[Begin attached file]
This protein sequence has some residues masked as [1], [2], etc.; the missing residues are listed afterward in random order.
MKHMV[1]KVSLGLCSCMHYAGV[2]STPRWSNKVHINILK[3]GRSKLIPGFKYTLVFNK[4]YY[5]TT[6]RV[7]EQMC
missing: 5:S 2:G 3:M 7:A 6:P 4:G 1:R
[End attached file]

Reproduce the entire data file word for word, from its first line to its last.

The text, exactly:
This protein sequence has some residues masked as [1], [2], etc.; the missing residues are listed afterward in random order.
MKHMV[1]KVSLGLCSCMHYAGV[2]STPRWSNKVHINILK[3]GRSKLIPGFKYTLVFNK[4]YY[5]TT[6]RV[7]EQMC
missing: 5:S 2:G 3:M 7:A 6:P 4:G 1:R